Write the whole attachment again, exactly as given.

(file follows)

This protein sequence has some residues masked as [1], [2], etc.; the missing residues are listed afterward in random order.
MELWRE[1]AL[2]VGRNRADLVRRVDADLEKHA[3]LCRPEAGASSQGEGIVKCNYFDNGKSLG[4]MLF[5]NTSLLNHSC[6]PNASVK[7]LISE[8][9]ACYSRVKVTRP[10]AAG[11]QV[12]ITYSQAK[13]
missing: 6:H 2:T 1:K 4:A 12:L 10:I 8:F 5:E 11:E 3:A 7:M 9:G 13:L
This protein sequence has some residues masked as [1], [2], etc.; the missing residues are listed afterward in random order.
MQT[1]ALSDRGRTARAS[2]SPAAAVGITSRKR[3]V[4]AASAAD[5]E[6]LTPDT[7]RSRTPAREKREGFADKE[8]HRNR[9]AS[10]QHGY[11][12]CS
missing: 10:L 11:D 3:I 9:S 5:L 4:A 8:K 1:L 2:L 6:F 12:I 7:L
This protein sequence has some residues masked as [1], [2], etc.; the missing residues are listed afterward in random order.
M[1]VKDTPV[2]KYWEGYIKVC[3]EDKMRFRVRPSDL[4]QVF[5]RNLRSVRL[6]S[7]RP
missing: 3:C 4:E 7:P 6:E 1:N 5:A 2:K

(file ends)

This protein sequence has some residues masked as [1], [2], etc.; the missing residues are listed afterward in random order.
MELWRE[1]AL[2]VGRNRADLVRRVDADLEKHA[3]LCRPEAGASSQGEGIVKCNYFDNGKSLG[4]MLF[5]NTSLLNHSC[6]PNASVK[7]LISE[8][9]ACYSRVKVTRP[10]AAG[11]QV[12]ITYSQAK[13]
missing: 6:H 2:T 1:K 4:A 12:L 10:I 8:F 5:E 11:E 3:A 7:M 9:G 13:L
This protein sequence has some residues masked as [1], [2], etc.; the missing residues are listed afterward in random order.
MQT[1]ALSDRGRTARAS[2]SPAAAVGITSRKR[3]V[4]AASAAD[5]E[6]LTPDT[7]RSRTPAREKREGFADKE[8]HRNR[9]AS[10]QHGY[11][12]CS
missing: 10:L 11:D 3:I 9:S 5:L 4:A 8:K 1:L 2:L 6:F 12:I 7:L
This protein sequence has some residues masked as [1], [2], etc.; the missing residues are listed afterward in random order.
M[1]VKDTPV[2]KYWEGYIKVC[3]EDKMRFRVRPSDL[4]QVF[5]RNLRSVRL[6]S[7]RP
missing: 3:C 4:E 7:P 6:E 1:N 5:A 2:K